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  5. "He eats the bread and the ap…

"He eats the bread and the apple."

Translation:Han spiser brødet og æblet.

May 4, 2015



I started danish and swedish at the same time and keep confusing words between the two. Thought it would be easier


Denmark, sweden and norway was one country. So the language look a lot like the same. But Danish and Norwegian is closest to each other.


Same problem here!


I started swedish first, then danish, then Norwegian so it is easier but still a bit confusing.


Why does it end in -et and not -en this time?


Because this is a t-word. My English is not so good to explain you the rules in a proper way but there are 2 types of substantives in Danish: the one with "en" and the others with "et". Like "en bil" and "et hus". Both mean "a" in English. N-words are like mixed feminin and masculine gendre,t-words are neutrum. About 75% are the n-substantives. The bad news are that there is no strict rule which words go with "en" and which ones with "et". You just have to learn it. Oh,and the ending -en or -et is like "the" in English. I hope you understood me... ;-)


In swedish we have a rule of thumb that is connected to the substantive in neutrum singular defined form. For example "Hus" (house) translates to "Huset" (the house), ends with "et" and therefore we say "Ett hus" (a house) in swedish. "Bil" -> "Bilen", ends with "en", therefore "En bil" = Car -> The car -> A car

Not sure, but it seames to me that Danish works the same way in this regard. Please confirm someone.


There is not a system, when it comes to en/et. We danish people just know when it is en/et. .


sigh, dunno why thats so discouraging, now i understand people who try to learn one of my languages, german


Danish and Swedish are sooooooooooo similar



da: Han spiser brødet og æblet.
sv: Han äter äpplet och brödet.
no: Han spiser brødet og eplet.
is: Hann borðar brauðið og eplið.

All of the Nordic languages are really similar.



I'm just getting used to Danish pronunciation but I do have one question: is the -en/-et suffixes pronounced as in Swedish or not as in Norwegian? Tak!

[deactivated user]

    It is not pronounced, just as in Norwegian in most of the cases, I believe, as far I'm seeing things, but, for instance, we can see just up ahead, I believe in the "DEFINITE" skill, that the word "kød"(meat) in the definite form we do pronounce the "t" rather than the so amazing and eccentric "d" pronunciation of the wonderful language, becoming, therefore, somewhat "kø-t" the pronunciation, if you pay really close attention to how they pronounce it - but, for the most part, again, that I've been seeing, actually all of the rest besides this eample I just showed follwing the eccentric pronunciation of the letter "d", such as in "brød" as well, for instance, taking the word "salt" as an example we do not pronounce the "t" such as in Swedish, from as far as I've been hearing from folks such as you and others who do know some about the language, but as in Norwegian pronouncing only the "e" becoming something like "salte". Hope I've been able to be of some help! Great learning! Farvel!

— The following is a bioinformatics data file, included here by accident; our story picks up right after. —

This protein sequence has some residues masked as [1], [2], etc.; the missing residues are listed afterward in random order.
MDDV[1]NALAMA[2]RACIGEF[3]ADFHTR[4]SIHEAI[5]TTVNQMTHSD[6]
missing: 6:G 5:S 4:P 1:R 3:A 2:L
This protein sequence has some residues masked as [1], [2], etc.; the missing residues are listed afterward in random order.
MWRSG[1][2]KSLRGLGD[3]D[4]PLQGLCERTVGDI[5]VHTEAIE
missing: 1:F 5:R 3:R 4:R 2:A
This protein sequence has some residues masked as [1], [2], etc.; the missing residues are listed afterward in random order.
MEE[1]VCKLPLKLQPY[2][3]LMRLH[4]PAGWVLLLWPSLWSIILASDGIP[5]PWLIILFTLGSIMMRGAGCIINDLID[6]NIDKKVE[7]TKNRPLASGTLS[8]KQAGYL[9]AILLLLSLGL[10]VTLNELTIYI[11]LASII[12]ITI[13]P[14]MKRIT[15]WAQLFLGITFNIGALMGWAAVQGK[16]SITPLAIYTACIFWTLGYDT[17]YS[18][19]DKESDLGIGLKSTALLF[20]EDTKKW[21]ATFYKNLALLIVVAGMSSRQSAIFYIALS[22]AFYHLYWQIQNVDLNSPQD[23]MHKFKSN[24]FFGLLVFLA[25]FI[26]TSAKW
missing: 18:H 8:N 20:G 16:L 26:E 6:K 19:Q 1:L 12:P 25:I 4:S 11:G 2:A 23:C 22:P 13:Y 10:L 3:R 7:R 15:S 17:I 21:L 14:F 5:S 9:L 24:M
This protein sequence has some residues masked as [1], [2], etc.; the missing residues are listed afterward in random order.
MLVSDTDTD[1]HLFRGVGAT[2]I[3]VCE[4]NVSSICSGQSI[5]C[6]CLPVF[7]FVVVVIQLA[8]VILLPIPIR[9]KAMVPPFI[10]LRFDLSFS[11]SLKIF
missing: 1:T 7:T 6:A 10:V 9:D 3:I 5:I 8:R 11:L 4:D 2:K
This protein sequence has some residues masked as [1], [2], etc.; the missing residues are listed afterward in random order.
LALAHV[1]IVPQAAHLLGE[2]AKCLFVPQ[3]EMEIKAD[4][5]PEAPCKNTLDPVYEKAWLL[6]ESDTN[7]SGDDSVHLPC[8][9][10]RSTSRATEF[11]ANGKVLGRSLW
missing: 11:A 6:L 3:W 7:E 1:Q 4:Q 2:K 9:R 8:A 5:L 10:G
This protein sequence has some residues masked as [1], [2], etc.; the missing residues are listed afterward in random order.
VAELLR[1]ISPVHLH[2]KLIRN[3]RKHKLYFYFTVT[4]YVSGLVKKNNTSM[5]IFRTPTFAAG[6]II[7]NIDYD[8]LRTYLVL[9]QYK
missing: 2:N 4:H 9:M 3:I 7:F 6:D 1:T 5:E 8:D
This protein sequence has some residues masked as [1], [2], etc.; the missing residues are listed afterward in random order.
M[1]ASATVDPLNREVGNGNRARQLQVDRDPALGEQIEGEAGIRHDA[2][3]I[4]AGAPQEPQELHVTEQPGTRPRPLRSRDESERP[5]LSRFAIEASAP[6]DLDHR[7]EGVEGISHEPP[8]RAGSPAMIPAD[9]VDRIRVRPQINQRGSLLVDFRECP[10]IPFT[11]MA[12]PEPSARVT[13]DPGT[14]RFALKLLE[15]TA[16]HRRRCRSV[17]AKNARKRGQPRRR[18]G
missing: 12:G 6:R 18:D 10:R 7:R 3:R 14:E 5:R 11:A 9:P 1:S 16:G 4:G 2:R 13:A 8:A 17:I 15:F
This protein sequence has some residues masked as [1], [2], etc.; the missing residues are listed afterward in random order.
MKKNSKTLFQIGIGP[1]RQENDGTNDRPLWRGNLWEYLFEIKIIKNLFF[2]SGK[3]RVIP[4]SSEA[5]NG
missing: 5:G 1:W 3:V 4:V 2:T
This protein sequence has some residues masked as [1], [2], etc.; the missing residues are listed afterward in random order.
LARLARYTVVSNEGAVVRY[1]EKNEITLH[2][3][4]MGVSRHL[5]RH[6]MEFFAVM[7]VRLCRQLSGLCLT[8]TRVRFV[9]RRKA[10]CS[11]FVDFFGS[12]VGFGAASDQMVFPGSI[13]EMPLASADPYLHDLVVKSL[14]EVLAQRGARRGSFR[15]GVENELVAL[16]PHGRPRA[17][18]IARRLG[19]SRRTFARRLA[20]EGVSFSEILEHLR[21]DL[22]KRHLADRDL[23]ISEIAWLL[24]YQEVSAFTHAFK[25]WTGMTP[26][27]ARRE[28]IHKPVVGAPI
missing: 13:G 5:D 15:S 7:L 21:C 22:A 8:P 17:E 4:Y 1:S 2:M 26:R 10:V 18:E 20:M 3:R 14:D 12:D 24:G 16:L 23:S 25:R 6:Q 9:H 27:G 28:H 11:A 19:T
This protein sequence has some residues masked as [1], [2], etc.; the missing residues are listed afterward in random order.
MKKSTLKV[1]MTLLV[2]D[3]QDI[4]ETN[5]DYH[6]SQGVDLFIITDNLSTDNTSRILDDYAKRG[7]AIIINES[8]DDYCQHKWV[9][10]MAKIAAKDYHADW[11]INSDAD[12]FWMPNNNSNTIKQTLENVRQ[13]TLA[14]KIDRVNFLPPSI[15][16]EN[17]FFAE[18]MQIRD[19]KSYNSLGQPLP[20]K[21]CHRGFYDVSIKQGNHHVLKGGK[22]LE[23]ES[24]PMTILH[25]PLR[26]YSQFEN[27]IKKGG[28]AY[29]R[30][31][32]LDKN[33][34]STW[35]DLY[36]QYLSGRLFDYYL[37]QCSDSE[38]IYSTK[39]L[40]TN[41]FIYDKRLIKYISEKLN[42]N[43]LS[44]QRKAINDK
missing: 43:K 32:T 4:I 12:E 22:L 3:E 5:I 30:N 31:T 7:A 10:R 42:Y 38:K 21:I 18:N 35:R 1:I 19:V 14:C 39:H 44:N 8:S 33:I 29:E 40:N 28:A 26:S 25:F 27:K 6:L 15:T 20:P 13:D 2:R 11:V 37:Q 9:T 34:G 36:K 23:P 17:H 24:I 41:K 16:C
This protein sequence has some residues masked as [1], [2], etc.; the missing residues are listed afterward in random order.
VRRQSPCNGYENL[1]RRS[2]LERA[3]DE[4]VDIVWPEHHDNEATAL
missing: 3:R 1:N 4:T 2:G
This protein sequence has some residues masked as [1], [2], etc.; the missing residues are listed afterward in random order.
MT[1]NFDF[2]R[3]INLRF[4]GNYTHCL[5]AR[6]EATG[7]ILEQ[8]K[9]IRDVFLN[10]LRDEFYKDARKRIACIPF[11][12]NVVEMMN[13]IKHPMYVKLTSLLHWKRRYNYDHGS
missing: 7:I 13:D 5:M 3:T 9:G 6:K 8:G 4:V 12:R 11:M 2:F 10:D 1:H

We do not have a system when it comes to En /Et.
    It´s just a thing we know.


    no no I was referring to its pronunciation


    This was the first very difficult one. Man, oh, man, I am in for a learning of a lifetime.

    [deactivated user]

      Held og lykke med at lære dansk!



      Translated the above sentence as "han spiser brødet og et æble." Not sure saying "æblet' different from "et æble". Please help me with correction.


      It's simple!

      et æble = an apple
      æblet = the apple

      If a word takes en, add -en to the end to change it from "a(n)" to "the". If it takes et, add -et.



      What is the "T" at the end of words ? Exemple: aebleT. Thanks

      [deactivated user]

        Goddag, Joseph. That is to mark the definite form - meaning: "the apple". Furthermore, because the word "æble" already ends with the vowel "e" so it takes only "t" to show that whoever is saying is specifying which apple it is(known grammatically as "the definite form") - this, what I've just said is explained by the the great danish team in more details in the notes from the skill called "DEFINITES" right bellow the skill "FOODS" and right next to "PLURALS" just right bellow ahead, there you'll find:

        "If the noun already ends with -e most often only -n (for common) or -t (for neuter) is appended:

        et æble (an apple, neuter gender) becomes æblet (the apple)."


        Han spiser brød og æble. Why is it a wrong answer?


        You forgot the article: "the" bread and "the" apple. In Danish you do that by adding "-et" at the end of each word (brød --> brødet, æble --> æblet)


        Hello, Yari, but you don't pronounce the "t" in aeblet, do you? So how can you notice the difference between aeble and aeblet?


        It is pronounced.


        Dont know how to use the accents on a standard keyboard


        Check this post, people has been gathering different ways to do it across different platforms. https://forum.duolingo.com/comment/44563818


        I can’t put the accents in

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